Review this important information before you apply for this programme. This gives you full details of the rules and regulations about what you need to study and what you must achieve in order to graduate with this qualification. That includes structure, courses and requirements. These regulations should be read in conjunction with all other Statutes and Regulations of the University including the below.
Applying and enrolling
Applying for the programme
Check you are ready
If you are ready to apply, have a look at our application checklist. It will help you get prepared with what you need. Please also check the entry requirements carefully before you apply.
Choose your programme and click on Apply now
You will apply for the programme using the Apply now button on this page. You’ll also choose your specialisation (major, subject or endorsement) if applicable.
Some programmes have additional requirements such as the submission of a portfolio or CV. Click on Apply now and you will be able to submit those documents as part of the application process.
Receive and accept an Admission Offer of Place
You will receive an Admission Offer of Place when you have been accepted into the programme. You need to accept this before you can enrol in your courses. International students also need to pay their fees at this point.
Enrolling in courses
You’ll then get access to your own student homepage (also known as the student portal). This is where you can enrol in courses. Any updates on your application or enrolments will also be on your student homepage. Make sure you check this regularly.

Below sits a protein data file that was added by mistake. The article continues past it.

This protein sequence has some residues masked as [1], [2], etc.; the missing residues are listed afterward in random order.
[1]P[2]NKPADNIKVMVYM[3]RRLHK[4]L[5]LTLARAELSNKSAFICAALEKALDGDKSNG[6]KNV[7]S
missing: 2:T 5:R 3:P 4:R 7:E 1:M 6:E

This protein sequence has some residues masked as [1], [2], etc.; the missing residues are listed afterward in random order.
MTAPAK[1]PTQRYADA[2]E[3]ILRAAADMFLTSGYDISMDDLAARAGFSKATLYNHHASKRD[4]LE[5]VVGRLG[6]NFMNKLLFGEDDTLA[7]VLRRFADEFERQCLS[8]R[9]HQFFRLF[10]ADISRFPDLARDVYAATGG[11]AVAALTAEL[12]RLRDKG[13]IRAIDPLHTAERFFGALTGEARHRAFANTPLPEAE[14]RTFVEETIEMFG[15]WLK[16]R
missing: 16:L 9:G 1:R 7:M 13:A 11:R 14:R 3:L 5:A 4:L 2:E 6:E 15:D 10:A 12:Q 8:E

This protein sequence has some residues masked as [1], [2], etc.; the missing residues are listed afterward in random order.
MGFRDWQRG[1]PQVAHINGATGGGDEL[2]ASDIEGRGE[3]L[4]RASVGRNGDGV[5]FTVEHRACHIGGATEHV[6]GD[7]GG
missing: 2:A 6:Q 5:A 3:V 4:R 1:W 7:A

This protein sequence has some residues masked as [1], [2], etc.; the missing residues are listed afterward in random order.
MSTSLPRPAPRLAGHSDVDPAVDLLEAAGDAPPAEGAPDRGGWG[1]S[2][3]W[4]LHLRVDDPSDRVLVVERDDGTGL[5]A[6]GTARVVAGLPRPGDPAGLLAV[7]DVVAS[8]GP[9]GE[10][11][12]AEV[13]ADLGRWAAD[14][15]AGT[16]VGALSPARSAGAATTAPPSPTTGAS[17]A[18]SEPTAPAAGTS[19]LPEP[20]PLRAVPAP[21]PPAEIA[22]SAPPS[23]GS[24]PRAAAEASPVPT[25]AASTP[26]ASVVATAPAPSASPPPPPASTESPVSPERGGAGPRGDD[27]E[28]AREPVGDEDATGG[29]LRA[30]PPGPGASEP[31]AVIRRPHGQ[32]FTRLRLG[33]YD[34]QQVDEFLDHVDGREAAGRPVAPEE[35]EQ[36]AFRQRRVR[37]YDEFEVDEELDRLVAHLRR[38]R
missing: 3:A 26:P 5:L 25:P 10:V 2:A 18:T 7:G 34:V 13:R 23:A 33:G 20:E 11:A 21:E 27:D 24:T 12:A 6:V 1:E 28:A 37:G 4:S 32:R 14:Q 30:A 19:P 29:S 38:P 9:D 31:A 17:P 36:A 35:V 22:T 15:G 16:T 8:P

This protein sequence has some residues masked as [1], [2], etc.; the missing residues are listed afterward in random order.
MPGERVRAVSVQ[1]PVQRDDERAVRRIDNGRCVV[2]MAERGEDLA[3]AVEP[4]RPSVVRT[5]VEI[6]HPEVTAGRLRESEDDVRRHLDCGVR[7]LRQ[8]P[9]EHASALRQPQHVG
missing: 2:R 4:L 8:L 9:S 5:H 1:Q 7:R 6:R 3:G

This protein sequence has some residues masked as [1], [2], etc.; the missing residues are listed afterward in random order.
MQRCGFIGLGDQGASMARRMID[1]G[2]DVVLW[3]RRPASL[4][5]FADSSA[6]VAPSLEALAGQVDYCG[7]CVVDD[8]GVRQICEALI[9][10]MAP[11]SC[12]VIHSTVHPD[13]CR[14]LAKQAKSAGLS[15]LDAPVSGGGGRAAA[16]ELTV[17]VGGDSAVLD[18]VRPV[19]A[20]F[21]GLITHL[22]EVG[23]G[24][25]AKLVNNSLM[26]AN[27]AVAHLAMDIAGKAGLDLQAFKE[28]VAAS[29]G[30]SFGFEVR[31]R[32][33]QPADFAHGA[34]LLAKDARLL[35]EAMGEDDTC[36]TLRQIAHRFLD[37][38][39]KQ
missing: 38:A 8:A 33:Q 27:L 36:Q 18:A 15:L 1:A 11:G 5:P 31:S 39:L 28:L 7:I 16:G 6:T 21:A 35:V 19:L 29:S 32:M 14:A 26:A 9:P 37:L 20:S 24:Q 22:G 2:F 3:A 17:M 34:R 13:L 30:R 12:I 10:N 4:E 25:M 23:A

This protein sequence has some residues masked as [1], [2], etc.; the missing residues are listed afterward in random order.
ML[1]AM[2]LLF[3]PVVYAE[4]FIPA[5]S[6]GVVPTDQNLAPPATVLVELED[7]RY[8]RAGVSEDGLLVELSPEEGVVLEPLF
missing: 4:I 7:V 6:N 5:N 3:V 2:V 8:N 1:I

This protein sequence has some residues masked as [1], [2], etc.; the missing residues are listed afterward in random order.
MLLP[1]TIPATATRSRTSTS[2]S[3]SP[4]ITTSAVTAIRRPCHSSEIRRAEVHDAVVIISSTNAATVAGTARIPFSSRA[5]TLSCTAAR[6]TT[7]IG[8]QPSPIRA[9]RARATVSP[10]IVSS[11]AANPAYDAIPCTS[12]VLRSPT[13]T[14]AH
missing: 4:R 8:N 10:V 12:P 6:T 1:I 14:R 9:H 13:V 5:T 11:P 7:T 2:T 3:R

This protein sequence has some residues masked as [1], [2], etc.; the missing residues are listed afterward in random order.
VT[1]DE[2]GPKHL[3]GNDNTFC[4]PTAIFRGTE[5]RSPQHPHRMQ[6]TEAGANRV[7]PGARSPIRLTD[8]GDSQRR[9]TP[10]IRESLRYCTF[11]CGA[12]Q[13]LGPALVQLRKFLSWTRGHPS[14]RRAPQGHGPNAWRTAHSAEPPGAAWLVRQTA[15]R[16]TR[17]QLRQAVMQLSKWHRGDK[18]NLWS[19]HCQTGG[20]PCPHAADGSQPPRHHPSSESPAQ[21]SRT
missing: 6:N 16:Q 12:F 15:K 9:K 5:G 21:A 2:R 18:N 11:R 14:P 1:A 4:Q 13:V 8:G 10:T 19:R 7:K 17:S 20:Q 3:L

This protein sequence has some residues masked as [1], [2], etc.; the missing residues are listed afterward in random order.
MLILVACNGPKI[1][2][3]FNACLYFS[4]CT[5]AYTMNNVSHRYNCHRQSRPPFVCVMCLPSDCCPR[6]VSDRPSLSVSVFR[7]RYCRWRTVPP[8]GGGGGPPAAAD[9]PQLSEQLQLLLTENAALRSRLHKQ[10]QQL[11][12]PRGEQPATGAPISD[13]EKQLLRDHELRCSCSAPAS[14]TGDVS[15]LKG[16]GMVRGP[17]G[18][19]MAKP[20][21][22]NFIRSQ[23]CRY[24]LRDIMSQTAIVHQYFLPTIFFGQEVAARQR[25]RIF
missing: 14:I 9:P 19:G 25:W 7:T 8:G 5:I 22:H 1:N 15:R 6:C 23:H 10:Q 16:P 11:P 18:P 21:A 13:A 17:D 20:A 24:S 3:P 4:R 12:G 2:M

When you choose courses, ensure you check for any requirements that apply including:
- prerequisites (courses you have to do before the one you are enrolling in)
- corequisites (courses you have to do at the same time as the one you are enrolling in)
- restrictions (courses that you cannot enrol in if you are completing or have completed another identified similar course)
- location – for instance some distance-based courses still have an on-campus element, so double check that the way the course is taught is suitable for your situation.
Each of our courses has its own webpage where you can find this information. You can use our course search to find course pages.
More information on courses is in the ‘Courses for this programme’ section on this page.